RNA-based therapeutics has demonstrated great promise for the treatment of different diseases. Advances in delivery of miRNA inhibitors and mimics hold the promise of quickly translating our knowledge of miRNAs into treating disease. Systemic delivery of a miRNA mimic for miR-26a in a murine model of HCC reduced tumor size[6]. Systemic administration of antisense oligonucleotide therapeutics to miR-122, a liver-enriched miRNA, in mice and primates was shown to alter lipid metabolism and hepatitis C viral load, resulting in reduced liver damage[7]. MiRNA antagomirs targeting experiments have demonstrated the feasibility of manipulating miRNA levels in vivo and represent a therapeutic strategy for silencing miRNAs in disease. “miRNA sponges” have been exploited to reduce miRNA expression in mammalian cells and mouse models by using RNA transcripts expressed from strong promoters containing miRNA-complementary binding sites[8].

5. Creative Biogene is committed to providing outstanding miRNA products and comprehensive services to facilitate and simplify your miRNA investigation.

Services / Products Expressway to Discovery
miRNA expression plasmids Over-express miRNAs for function studies
miRNA mimics Mimic endogenous mature miRNA molecules
miRNA inhibitors Inhibit miRNAs for loss of function studies
microUP™ miRNA agomir Up-regulate the endogenous miRNA activity
microDOWN™ miRNA antagomir Block miRNA’s regulation of a target gene
miRNA sponge Sequester miRNAs for loss-of-function studies
miRNA 3’UTR clones miRNA target identification and functional validation of predicted targets
miRNA qPCR primer set Validated human, mouse and rat primers amplify mature miRNAs to quantitate and study their expression
MiqScript™ miRNA qRT-PCR detection kit Detect mature miRNAs and study their expression profiles

References:

  1. He L, Thomson J M, Hemann M T, et al. A microRNA polycistron as a potential human oncogene[J]. nature, 2005, 435(7043): 828.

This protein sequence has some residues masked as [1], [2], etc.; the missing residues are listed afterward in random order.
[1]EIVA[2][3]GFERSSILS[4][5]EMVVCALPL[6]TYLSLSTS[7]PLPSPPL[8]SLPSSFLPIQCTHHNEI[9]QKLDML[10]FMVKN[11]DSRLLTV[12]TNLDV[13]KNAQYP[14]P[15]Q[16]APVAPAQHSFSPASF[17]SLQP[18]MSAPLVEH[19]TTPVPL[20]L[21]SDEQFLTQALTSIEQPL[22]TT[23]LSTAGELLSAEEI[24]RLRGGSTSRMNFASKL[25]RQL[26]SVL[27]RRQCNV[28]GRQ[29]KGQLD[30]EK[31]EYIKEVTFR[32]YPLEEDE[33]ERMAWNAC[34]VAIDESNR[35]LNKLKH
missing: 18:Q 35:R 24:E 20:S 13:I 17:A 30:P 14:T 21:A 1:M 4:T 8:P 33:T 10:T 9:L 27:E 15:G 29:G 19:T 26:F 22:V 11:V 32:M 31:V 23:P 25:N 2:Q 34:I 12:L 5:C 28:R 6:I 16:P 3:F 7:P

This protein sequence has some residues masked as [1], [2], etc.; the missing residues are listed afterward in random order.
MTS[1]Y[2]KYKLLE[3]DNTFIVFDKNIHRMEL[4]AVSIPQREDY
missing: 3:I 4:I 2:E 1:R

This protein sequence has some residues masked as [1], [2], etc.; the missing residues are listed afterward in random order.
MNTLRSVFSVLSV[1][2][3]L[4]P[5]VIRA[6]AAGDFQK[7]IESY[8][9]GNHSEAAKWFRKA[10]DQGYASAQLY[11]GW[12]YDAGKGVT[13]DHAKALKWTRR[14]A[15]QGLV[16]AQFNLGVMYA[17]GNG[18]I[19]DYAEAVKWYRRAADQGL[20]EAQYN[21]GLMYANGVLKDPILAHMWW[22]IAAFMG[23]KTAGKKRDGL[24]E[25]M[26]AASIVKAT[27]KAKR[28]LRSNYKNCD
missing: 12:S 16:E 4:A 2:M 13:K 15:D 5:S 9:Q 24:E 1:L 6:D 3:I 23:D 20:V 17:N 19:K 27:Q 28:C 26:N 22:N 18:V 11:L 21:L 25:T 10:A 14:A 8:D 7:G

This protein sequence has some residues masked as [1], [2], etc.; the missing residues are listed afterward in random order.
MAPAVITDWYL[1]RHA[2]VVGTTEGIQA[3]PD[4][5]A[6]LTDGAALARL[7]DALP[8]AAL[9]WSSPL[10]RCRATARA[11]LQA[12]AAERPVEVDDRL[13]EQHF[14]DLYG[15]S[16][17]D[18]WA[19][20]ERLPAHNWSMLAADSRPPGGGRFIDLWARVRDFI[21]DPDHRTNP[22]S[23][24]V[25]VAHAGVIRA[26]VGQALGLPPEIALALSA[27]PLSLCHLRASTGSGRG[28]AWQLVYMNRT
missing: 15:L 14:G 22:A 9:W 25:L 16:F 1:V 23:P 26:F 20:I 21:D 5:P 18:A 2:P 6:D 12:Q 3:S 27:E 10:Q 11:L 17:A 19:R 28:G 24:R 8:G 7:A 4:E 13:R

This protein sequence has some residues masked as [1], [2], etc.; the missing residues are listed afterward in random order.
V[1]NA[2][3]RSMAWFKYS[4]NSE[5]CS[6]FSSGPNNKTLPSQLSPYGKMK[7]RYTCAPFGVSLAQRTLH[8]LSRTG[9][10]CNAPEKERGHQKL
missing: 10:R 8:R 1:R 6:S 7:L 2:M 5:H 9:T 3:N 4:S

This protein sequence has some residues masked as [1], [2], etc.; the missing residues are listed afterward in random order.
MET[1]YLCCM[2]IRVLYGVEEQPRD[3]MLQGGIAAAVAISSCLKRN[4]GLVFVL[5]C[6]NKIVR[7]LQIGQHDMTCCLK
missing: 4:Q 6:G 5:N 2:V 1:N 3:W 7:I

2. Xiao C, Srinivasan L, Calado D P, et al. Lymphoproliferative disease and autoimmunity in mice with increased miR-17-92 expression in lymphocytes[J]. Nature immunology, 2008, 9(4): 405.
  3. Kumar M S, Erkeland S J, Pester R E, et al. Suppression of non-small cell lung tumor development by the let-7 microRNA family[J]. Proceedings of the National Academy of Sciences, 2008, 105(10): 3903-3908.
  4. Klein U, Lia M, Crespo M, et al. The DLEU2/miR-15a/16-1 cluster controls B cell proliferation and its deletion leads to chronic lymphocytic leukemia[J]. Cancer cell, 2010, 17(1): 28-40.
  5. Yanaihara N, Caplen N, Bowman E, et al. Unique microRNA molecular profiles in lung cancer diagnosis and prognosis[J]. Cancer cell, 2006, 9(3): 189-198.
  6. Kota J, Chivukula R R, O'Donnell K A, et al. Therapeutic microRNA delivery suppresses tumorigenesis in a murine liver cancer model[J]. Cell, 2009, 137(6): 1005-1017.
  7. Krützfeldt J, Rajewsky N, Braich R, et al. Silencing of microRNAs in vivo with ‘antagomirs’[J]. Nature, 2005, 438(7068): 685.
  8. Ebert M S, Sharp P A. MicroRNA sponges: progress and possibilities[J]. Rna, 2010, 16(11): 2043-2050.